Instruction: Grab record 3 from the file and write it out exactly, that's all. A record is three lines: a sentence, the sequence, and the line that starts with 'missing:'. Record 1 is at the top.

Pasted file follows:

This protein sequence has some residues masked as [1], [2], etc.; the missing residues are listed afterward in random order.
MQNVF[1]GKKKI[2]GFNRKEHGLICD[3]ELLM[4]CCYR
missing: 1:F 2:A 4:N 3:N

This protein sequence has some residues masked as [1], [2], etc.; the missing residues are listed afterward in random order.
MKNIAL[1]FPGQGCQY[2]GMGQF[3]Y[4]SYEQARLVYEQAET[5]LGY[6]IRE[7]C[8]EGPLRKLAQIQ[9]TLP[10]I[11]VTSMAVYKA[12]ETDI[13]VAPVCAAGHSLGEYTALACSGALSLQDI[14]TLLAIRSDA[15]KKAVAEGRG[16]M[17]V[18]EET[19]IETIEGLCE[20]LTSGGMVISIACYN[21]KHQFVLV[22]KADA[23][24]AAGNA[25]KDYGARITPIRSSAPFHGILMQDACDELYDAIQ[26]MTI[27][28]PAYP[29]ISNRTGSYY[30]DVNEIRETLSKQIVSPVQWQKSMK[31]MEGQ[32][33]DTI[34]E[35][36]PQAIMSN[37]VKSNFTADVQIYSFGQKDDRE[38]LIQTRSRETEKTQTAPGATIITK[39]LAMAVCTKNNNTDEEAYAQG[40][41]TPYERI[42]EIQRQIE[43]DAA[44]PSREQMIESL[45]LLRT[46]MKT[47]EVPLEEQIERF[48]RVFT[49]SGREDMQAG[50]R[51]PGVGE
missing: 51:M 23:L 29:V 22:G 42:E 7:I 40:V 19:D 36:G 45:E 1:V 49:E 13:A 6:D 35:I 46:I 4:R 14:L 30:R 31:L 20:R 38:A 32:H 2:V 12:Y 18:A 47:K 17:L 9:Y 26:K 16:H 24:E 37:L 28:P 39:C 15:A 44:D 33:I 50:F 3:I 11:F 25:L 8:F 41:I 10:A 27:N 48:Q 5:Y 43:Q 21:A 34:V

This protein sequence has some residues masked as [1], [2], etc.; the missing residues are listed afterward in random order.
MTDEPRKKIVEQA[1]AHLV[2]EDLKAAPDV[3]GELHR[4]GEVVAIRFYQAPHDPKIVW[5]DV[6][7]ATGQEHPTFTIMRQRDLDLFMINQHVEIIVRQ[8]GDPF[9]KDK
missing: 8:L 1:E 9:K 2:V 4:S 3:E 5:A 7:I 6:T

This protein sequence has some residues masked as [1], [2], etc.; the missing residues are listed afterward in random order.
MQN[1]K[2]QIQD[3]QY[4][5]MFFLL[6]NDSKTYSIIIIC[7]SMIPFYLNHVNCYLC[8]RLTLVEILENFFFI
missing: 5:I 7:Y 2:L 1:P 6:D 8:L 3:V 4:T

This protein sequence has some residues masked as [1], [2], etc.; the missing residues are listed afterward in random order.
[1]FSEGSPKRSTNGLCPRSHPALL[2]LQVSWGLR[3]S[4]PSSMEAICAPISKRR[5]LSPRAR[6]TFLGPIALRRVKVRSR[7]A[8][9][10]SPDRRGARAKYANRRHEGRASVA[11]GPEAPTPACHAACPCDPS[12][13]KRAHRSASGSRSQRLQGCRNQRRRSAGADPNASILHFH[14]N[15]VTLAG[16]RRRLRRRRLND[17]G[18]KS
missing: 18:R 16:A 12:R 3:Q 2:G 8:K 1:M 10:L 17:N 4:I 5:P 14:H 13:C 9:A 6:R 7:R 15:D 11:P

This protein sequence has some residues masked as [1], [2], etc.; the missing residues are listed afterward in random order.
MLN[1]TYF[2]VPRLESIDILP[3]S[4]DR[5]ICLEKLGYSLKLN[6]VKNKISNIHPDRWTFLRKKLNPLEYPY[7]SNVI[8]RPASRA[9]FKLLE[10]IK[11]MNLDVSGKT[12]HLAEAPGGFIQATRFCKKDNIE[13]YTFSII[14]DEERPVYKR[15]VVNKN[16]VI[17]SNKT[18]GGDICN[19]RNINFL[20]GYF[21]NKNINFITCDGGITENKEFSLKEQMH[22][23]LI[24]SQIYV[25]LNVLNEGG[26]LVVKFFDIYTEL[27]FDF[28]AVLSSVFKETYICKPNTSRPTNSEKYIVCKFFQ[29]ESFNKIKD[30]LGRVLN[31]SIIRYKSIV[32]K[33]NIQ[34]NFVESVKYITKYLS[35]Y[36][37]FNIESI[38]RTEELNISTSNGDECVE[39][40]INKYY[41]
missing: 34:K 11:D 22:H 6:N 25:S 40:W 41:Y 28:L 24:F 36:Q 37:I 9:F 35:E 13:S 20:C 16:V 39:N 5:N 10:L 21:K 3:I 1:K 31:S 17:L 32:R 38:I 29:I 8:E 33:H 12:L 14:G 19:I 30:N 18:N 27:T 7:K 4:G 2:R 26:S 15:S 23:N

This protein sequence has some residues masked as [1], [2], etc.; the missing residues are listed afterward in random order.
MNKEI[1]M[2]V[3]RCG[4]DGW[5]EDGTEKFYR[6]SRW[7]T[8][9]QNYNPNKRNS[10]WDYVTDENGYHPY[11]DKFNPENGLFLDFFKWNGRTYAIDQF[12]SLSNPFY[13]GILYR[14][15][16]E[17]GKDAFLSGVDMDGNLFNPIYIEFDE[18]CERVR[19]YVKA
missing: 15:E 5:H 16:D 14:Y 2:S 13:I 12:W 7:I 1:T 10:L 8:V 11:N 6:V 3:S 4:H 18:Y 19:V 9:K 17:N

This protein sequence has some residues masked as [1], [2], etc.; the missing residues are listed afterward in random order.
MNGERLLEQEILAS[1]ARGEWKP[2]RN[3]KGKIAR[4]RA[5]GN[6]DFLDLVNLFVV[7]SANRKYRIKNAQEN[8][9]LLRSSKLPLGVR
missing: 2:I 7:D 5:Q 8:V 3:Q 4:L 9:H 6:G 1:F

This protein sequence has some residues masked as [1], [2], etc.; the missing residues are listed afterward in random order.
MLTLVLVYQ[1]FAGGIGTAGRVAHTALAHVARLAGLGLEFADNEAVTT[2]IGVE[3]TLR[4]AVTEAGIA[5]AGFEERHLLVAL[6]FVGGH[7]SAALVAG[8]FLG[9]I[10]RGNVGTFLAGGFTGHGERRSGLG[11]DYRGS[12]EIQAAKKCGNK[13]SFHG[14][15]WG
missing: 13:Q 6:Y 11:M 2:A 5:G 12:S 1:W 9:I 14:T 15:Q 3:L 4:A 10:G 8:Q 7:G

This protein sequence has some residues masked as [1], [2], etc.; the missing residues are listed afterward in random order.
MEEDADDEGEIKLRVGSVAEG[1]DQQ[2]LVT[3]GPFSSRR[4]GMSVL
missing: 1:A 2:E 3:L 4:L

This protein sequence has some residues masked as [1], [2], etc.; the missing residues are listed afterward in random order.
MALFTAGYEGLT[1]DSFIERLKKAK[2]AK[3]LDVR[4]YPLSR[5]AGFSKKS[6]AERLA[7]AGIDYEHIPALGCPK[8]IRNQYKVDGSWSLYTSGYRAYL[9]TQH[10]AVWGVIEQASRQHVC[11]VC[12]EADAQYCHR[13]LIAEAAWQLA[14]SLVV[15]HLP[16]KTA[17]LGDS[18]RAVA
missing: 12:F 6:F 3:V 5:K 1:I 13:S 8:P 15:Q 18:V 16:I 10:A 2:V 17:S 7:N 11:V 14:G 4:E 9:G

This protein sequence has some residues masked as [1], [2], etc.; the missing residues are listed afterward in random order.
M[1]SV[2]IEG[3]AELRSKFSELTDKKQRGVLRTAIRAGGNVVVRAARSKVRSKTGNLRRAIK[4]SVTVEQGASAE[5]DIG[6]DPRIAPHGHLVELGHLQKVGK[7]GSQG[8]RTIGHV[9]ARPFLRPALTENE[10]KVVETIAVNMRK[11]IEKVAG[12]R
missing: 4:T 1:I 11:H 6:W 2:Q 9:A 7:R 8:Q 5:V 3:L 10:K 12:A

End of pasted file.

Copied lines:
This protein sequence has some residues masked as [1], [2], etc.; the missing residues are listed afterward in random order.
MTDEPRKKIVEQA[1]AHLV[2]EDLKAAPDV[3]GELHR[4]GEVVAIRFYQAPHDPKIVW[5]DV[6][7]ATGQEHPTFTIMRQRDLDLFMINQHVEIIVRQ[8]GDPF[9]KDK
missing: 8:L 1:E 9:K 2:V 4:S 3:E 5:A 7:I 6:T